In an earlier post, which discussed Hiddur Mitzvah and conspicuous virtue, I wrote the following:
The expensively tailored frilly, lacy, kittel -- a garment that is supposed to remind us of the fragility of life and its inevitable end, a garment that symbolizes simplicity, humility, and the rejection of materialism -- is evidence of either obliviousness or insanity, and deserves a post of its own. And some pictures.
1. Don't tell me about the enormously expensive white cloak worn by the Kohen Gadol on Yom Kippur, the Pilusin. That is entirely different: the wearing of that garment is an intrinsic part of his Temple service, and the garment is inherently holy. Also, you don't bury him in them; on the contrary. The garment is buried after Yom Kippur and never used again.
2. Please don't tell me about Rebbes that have silk-and-silver-trimmed, fur-collared Kittels. If there are, I don't want to know about it.
3. If your wife or your father in law bought your kittel for you, then it's not your fault. It just means they love you.
HOWEVER: Lakewood Guy mentioned that his wife wants to buy him a fancy kittel for the seder. When he pointed out the incongruity of a fancy kittel, she said that he can use the fancy one for the seder, and his simple Yom Kippur kittel for his funeral le'achar mei'ah ve'esrim shanim tovim ve'aruchim. It would seem that she is making a valid point, and that the symbolism of the kittel is not at all the same on those two occassions. On Yom Kippur, it symbolizes purity from sin and reminds us of the day of death. For Yom Kippur, then, the kittel should be unadorned. At the Seder, it symbolizes Cheirus, freedom, and there is no reason to not make it beautiful. Under the chuppah, well, whether it symbolizes yom hamissah depends on who you're marrying, and whether it symbolizes purity depends on why you're marrying her.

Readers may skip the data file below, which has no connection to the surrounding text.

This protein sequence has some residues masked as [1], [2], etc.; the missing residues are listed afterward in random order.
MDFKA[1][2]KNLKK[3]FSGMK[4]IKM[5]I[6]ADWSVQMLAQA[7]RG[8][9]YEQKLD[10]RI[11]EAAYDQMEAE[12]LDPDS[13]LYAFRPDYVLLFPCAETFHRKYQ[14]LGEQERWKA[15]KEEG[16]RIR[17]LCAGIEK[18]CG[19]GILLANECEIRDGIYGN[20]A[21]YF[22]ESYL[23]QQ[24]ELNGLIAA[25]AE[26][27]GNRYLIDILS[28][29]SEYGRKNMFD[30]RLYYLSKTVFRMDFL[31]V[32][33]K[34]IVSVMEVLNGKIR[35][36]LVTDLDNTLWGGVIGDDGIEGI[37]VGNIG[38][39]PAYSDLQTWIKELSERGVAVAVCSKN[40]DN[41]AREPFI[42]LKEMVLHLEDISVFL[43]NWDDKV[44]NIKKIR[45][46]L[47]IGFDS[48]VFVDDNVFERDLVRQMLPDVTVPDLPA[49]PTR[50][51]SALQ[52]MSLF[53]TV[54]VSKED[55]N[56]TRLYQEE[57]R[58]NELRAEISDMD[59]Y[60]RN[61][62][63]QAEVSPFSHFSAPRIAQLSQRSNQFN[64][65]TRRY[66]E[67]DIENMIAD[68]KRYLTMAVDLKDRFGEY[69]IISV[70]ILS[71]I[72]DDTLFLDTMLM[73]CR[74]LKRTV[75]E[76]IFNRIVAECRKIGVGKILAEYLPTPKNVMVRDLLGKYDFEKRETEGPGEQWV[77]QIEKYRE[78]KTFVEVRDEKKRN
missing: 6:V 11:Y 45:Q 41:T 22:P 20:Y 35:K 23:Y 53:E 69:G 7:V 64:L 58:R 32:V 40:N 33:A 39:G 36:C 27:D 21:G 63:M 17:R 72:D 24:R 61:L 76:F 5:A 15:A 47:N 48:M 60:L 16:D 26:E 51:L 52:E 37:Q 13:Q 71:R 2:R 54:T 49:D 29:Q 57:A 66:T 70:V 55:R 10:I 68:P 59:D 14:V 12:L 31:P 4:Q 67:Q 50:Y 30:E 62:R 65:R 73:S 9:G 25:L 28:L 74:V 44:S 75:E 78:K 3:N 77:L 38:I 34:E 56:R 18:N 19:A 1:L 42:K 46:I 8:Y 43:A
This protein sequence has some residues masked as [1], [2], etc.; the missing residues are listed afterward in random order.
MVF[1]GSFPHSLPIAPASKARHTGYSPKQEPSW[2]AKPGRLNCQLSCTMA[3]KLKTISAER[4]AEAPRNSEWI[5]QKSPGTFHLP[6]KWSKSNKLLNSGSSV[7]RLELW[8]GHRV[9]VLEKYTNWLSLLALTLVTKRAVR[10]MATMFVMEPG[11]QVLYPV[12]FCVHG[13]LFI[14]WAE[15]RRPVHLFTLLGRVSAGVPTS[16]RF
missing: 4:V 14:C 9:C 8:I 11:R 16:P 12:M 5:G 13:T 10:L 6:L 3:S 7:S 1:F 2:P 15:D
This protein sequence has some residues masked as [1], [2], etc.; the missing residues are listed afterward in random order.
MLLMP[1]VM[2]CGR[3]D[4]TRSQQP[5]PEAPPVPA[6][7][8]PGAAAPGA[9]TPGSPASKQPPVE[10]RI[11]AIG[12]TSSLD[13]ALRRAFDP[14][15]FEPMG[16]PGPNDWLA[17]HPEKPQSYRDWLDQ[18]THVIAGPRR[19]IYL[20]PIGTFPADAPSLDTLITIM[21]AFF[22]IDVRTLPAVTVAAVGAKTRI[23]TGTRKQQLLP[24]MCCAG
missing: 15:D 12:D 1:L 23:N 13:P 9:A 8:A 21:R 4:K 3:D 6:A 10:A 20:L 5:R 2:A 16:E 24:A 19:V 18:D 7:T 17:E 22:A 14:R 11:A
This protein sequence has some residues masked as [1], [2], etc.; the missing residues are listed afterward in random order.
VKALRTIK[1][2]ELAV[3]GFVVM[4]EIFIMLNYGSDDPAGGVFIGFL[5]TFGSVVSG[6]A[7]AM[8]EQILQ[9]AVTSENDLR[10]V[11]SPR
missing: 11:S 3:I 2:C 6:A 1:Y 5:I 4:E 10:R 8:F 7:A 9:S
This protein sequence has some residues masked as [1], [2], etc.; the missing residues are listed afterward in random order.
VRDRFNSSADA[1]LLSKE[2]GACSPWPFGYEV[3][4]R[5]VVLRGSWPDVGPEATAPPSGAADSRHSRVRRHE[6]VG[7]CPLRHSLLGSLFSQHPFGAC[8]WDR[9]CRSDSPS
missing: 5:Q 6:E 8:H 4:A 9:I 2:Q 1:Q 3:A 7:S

HOWEVER II: Unfortunately, the Taz in OC 472 SK 3 says that the reason we wear a kittel at the Seder is so that our simcha doesn't get out of hand, especially after drinking four cups of wine. We wear the kittel to temper our joy by reminding ourselves of the day of our death. The Taz was a Litvak. Anyway, I haven't found anyone that disagrees with the Taz. And he means it le'halacha, because he applies the reasoning to pasken that an Aveil may wear a kittel during the first year seder. See Hilchos Yom Kippur, OC 610:4, Rama: we wear the kittel on Yom Kippur for two reasons: to symbolize angelic purity, and to remind ourselves that every passing second brings us closer to the abyss. There, too, the Taz says that the first reason would preclude an Aveil from wearing the kittel, while the second would allow it, and he follows the second reason. So: I would like to agree with LakewoodGuy's wife. The Taz, on the other hand, says she's wrong. For the sake of a healthy marriage, I would say that our wives really don't need to know about the Taz; I know my wife would find the Taz surprising. So just be quiet and let her buy you a fancy kittel for the seder.
After I wrote this, LkwdGuy directed me to the Igros Moshe in Yoreh Deah 4 61:7, where he writes one thing I found surprising, and one thing I found remarkable.
Brief review of the teshuva: Can an aveil wear a kittel on Yom Kippur and Pesach. Answer-- there are two reasons we wear a kittel; one is joy and grandeur, Simcha and chashivus, that we are like malachei hashareis, the holy angels, and the other is to emphasize the somberness of remembering the yom hamisa and our shrouds. However, he says, the latter symbolism is utterly lost on the people of our time, and nobody gives a thought to the sobering idea of wearing the garment we will be buried in. Therefore, by default, the dominant semiotic is the former, that of simcha, and this is inappropriate for an aveil, and therefore he should not wear the kittel.